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“Know ye all, that the life of this world is but play and amusement, pomp and mutual boasting and multiplying (in rivalry) amongst yourselves, riches and children…” (Surah Al-Hadid, 57:20)

Although I’ve read this verse numerous times, I recently encountered a slightly different translation that caused me to think about the insight it provides into the nature of humanity, particularly the bolded words.

So, yes, we have heard numerous times the comparison/description of this current world as a place of mere indulgence in the follies of life. But the “mutual boasting” and “in rivalry amongst yourselves” part exhibits something much more insightful about the human condition in this world. One of the most significant contradictions and problems of the notion of a Utopia on earth has always been that, if everyone is equal, then there is nothing for humans to strive towards (I don’t mean spiritually, but sociologically) – the world would be stripped of all sense of any necessity for ambition. There are two ways this could happen:

1. If everyone is simply equal in socioeconomic status and is given the same position in occupation – (which is realistically impossible anyway)

2. If an Utopian world runs on technology that does everything for us and abolishes the need for jobs altogether (which would also create the problem of sheer boredom with idleness).

This is where the verse sheds more light. Humans are innately ingrained with 1. the necessity for some form of occupation 2. the desire to strive higher, to reach further, the ambition to be better than others. Especially when considering the modern world, we are always striving socioeconomically or personally. You might say the latter is not necessarily always true, for example, serfs in Medieval Europe who did not have any semblance of an opportunity to strive higher, or for people who are content with a simple life and means of living, like farmers – but the point is, they still had/have an occupation – they still have some form of meaning, some work by which they are occupying their lives. Without either of these two factors, society itself would become listless and feel meaningless (again, I’m not talking about spiritually, I’m talking about sociologically, the natural structures by which the society of this world functions). This is also of course where such ideologies of Capitalism and Socialism comes into factor, but that’s a whole other long conversation.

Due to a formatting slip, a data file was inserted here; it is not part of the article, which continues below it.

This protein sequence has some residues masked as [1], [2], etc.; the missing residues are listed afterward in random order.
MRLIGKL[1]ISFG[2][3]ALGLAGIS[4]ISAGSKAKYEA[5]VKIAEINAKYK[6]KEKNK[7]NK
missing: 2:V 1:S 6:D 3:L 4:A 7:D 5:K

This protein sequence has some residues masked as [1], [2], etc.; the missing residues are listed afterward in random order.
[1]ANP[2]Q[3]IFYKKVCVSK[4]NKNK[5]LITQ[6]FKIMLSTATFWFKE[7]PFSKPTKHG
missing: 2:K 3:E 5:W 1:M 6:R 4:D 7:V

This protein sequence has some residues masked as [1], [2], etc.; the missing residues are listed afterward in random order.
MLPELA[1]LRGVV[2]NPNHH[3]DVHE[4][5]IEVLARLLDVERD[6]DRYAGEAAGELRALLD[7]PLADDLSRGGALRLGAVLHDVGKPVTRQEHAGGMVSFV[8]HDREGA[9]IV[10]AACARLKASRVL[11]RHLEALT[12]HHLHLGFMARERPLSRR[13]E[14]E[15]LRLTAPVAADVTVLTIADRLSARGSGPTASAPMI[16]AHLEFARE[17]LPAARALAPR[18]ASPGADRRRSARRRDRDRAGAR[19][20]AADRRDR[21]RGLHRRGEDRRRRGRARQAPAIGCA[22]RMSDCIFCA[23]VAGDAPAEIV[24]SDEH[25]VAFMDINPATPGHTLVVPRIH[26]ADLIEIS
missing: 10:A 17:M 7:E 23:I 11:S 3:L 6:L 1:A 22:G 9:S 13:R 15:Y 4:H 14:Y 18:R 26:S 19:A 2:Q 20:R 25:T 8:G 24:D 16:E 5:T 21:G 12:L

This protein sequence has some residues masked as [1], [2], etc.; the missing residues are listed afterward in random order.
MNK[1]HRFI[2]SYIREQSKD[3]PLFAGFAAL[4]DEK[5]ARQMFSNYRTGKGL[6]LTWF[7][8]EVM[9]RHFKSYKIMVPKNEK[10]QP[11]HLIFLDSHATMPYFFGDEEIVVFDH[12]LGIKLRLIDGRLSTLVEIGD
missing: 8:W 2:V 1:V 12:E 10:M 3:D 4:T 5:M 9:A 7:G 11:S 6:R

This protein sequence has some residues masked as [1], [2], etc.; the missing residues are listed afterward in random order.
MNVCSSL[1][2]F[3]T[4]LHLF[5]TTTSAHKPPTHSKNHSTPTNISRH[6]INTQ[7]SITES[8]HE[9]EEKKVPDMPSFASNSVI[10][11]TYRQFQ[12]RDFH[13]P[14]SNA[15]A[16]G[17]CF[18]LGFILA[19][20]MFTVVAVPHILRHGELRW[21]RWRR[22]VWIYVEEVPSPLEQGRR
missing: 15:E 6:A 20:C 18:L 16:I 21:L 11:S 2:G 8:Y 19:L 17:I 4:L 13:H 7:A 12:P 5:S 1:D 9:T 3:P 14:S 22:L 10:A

Thus, in such a supposedly Utopian society, we could never truly be happy (not on earth anyway) – which is of course why the concept of Utopia becomes paradoxically and ironically a “Dystopia.” This is why in verse 57:20 Allah equates the “the life of this world” to the ambitious nature of humanity – we are always “in rivalry among ourselves,” and that is the very nature of the life we live, because without it, the earthly life would not truly exist. This gives us a mere glimpse into the sheer understanding and knowledge Allah has of the nature of humanity, since he is the One who created us – and thus this provides a whole different understanding of how and why Allah knows what is better for us than we do ourselves. This is further exhibited through the next part of the verse:

“Here is a similitude (to this life): The rain and the growth which it brings forth, delight the hearts of the tillers; soon it withers; thou wilt see it grow yellow; then it becomes dry and crumbles away…And what is the life of this world, but goods and chattels of deception?” (57:20)

Ultimately, Allah reminds us that the the ambitions of this world will not matter – all of it will, eventually, some day, “crumble away” – because this is not the world to which we truly belong. The natural structures by which this world functions will never enable it to be where we truly belong, for the same reason why a Utopia on earth could never exist. It will never be where we truly belong because no matter what we have, where we are in life, we will always want more, strive for more, crave for more – and it will never be enough until we reach the very world for which we were created.

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